Health providers are warning the public about the presence of a bacterial infection seen in the Albany Capital region that is transmitted by the same vector that transmits Lyme disease and Babesia.
Infectious disease specialists in the Albany, NY area have reported seeing an increase in the tick-borne bacterial infection anaplasmosis, according to a Monday WNYT report.
According to Dr. Alan Sanders, “If i were to see a case or 2 a year it would be expected in the last decade and a half. And we’ve already seen 12 cases, just in about 4 or 5 weeks, so far.”
The organism that causes this disease is called Anaplasma phagocytophilum. It is an intracellular pathogen that is part of the Rickettsia (the same group of bacteria that cause Rocky Mountain spotted fever amongst other diseases) family.
Formerly known as human granulocytic ehrlichiosis, and as the former name of the disease implies, it’s an infection of the white blood cells.
People get this infection through the bite of an infected tick. Depending on the part of the United States you are, the tick species is different: the eastern part of the country is the black-legged tick, Ixodes scapularis, and in the western part of the country, Ixodes pacificus, is usually involved.
These are deer ticks that are also involved in the transmission of Lyme disease.
According to the Centers for Disease Control and Prevention (CDC), there are about 600-800 cases of anaplasmosis are reported to CDC each year. States reporting the highest incidence of anaplasmosis in 2006 were Minnesota, Wisconsin, New York, New Jersey, and Connecticut.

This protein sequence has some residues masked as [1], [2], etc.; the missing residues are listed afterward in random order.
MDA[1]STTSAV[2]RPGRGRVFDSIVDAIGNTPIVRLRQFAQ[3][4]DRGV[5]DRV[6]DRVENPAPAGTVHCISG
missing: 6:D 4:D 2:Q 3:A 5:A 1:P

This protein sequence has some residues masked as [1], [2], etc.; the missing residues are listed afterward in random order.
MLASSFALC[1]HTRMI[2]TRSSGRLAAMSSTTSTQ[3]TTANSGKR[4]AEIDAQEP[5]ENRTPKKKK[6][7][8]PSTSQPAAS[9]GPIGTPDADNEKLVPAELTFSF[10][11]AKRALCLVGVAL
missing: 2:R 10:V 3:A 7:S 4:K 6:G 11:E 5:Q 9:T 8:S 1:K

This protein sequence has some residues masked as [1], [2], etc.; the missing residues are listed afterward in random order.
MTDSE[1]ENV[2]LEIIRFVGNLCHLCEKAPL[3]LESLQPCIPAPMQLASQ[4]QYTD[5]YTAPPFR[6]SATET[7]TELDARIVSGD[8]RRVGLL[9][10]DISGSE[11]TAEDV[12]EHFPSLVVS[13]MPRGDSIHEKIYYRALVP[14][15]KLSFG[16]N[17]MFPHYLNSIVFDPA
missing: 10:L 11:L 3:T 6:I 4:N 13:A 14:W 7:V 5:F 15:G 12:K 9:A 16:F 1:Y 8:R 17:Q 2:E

The disease is also seen throughout other parts of North America, Europe and Asia.
After a period of a couple of days to a few weeks, most people infected with Anaplasma show influenza- like symptoms (fever, malaise, headache, nausea, vomiting, diarrhea and respiratory symptoms such as a cough). Symptoms tend to be more severe in those that are immunosuppressed and the elderly.
There are specific antibody tests against Anaplasma phagocytophilum that can be used in the diagnosis of anaplasmosis.
The treatment is doxycycline, the same antibiotic used to treat other related organisms.
To prevent an infection of anaplasmosis, take the normal precautions used to prevent any tick- borne disease; the use of DEET on clothing and exposed skin, the use of long sleeved shirts and tucking pants into the socks and avoiding areas where ticks are more likely found like grassy, brushy or wooded areas.